3 Steps to Getting Financial Aid

To be considered for financial aid — money given or loaned to you to help you pay for college — you have to apply. Applying for financial aid is like applying for admission to college, but they’re not the same thing. The financial aid application process usually has its own forms, deadlines and requirements — and you don’t have to wait to be admitted to a college before you apply for financial aid.

Financial aid comes in the form of grants, scholarships, loans and work-study jobs. There are three basic sources of aid:

  • Federal and state governments
  • Colleges
  • Private organizations

To give yourself the best chance for all available aid, start by completing the FAFSA — the Free Application for Federal Student Aid. Submitting this application gives you access to the largest pool of financial aid dollars and loans with the best terms. The FAFSA opens on Oct. 1 each year and you should complete your FAFSA as early as possible.

The second-largest pool of money comes from colleges, which may require you to fill out the FAFSA, the CSS Profile® or their own forms.

Finally, aid from private organizations is definitely worth researching and applying for, but it’s unlikely to be your main source of college money. Be strategic in completing these applications — you are more likely to get a local scholarship than a national one. And never pay for a scholarship search service — there are plenty of free tools out there.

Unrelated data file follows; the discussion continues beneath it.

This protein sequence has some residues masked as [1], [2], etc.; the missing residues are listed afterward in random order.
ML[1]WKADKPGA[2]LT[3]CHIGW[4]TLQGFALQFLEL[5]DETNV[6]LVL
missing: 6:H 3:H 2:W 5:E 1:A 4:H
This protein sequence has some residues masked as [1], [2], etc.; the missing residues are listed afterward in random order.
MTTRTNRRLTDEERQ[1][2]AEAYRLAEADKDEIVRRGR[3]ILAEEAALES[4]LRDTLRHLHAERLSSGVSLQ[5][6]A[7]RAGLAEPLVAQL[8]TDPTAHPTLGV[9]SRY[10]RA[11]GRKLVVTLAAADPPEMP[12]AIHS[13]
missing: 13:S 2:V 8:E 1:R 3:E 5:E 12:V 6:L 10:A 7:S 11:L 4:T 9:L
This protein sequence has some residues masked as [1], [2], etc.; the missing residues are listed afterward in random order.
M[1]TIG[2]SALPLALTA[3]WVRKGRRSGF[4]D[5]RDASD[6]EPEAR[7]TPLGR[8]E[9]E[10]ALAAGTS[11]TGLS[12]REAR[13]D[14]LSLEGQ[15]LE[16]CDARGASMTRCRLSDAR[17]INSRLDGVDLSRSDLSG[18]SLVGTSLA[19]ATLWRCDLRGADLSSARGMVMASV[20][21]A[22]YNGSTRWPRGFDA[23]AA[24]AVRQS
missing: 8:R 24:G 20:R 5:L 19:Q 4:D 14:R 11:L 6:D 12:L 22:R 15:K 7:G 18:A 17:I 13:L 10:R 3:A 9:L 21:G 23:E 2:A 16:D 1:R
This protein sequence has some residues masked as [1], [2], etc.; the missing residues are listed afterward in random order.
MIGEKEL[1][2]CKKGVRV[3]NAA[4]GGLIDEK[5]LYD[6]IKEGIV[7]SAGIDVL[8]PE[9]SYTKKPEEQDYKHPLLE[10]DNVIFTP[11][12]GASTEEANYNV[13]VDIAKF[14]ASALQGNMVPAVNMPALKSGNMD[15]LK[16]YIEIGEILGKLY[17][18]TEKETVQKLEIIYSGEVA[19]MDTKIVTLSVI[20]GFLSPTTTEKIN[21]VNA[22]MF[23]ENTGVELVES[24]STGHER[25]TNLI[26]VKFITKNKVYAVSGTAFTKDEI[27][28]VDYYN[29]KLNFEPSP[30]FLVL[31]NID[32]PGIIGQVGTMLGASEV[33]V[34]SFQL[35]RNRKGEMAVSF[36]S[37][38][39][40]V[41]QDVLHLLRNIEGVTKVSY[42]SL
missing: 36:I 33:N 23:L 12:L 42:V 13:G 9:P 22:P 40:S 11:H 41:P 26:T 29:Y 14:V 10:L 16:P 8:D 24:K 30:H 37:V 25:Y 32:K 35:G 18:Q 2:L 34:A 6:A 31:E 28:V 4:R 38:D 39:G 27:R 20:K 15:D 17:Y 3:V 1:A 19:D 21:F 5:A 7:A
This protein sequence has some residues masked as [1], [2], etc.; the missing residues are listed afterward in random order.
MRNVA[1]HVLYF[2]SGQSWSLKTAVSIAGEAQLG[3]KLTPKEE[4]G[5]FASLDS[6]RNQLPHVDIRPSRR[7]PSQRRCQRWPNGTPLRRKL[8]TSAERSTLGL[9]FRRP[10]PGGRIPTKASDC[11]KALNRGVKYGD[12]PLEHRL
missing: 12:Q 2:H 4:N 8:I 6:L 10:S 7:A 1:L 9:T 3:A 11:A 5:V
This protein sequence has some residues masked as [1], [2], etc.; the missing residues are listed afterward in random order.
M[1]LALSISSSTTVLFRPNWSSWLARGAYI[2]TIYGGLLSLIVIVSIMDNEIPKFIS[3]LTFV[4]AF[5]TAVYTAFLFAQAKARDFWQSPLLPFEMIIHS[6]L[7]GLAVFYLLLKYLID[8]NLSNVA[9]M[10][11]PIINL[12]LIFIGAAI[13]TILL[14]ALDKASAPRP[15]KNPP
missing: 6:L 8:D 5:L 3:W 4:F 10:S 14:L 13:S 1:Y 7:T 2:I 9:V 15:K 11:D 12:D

FAFSA Application

Instructions

  1. Submit the FAFSA.

    Completing the FAFSA allows you to be considered for the greatest amount of financial aid from federal, state and college sources — and it’s free to fill out.

    The FAFSA is the key to being considered for the most types of aid, including:

    • Grants
    • Scholarships
    • Work-study jobs
    • Loans

    The FAFSA is available online Oct. 1. Check college and state grant deadlines and submit the form by the earliest date to receive the most aid possible. You can request your FAFSA be sent to several colleges. And remember to reapply every year.

  2. Find out if other financial aid forms are required.

    Many colleges also award aid from their own funds—money from donations and gifts from alumni. Not all colleges require extra forms, so be sure to find out if yours does.

    Aid from colleges can include:

    • Grants
    • Scholarships
    • Loans

    Where you can find applications:

    CSS Profile®: Available online Oct. 1.

    Your college’s own forms: Ask the financial aid office or check the college’s website. Each college sets its own deadline. Be sure to meet the priority deadline to be eligible for the most aid possible.

  3. Search and apply for private scholarships.

    While many private scholarships may only award a few hundred dollars, this money can help you pay for books or living expenses.

    Aid typically consists of:

    • Grants
    • Scholarships
    • Internships

    Each scholarship program sets its own deadline- check with specific organizations. Remember to read applications carefully and follow the instructions. Contact specific organizations directly, or use a search tool, such as Scholarship Search.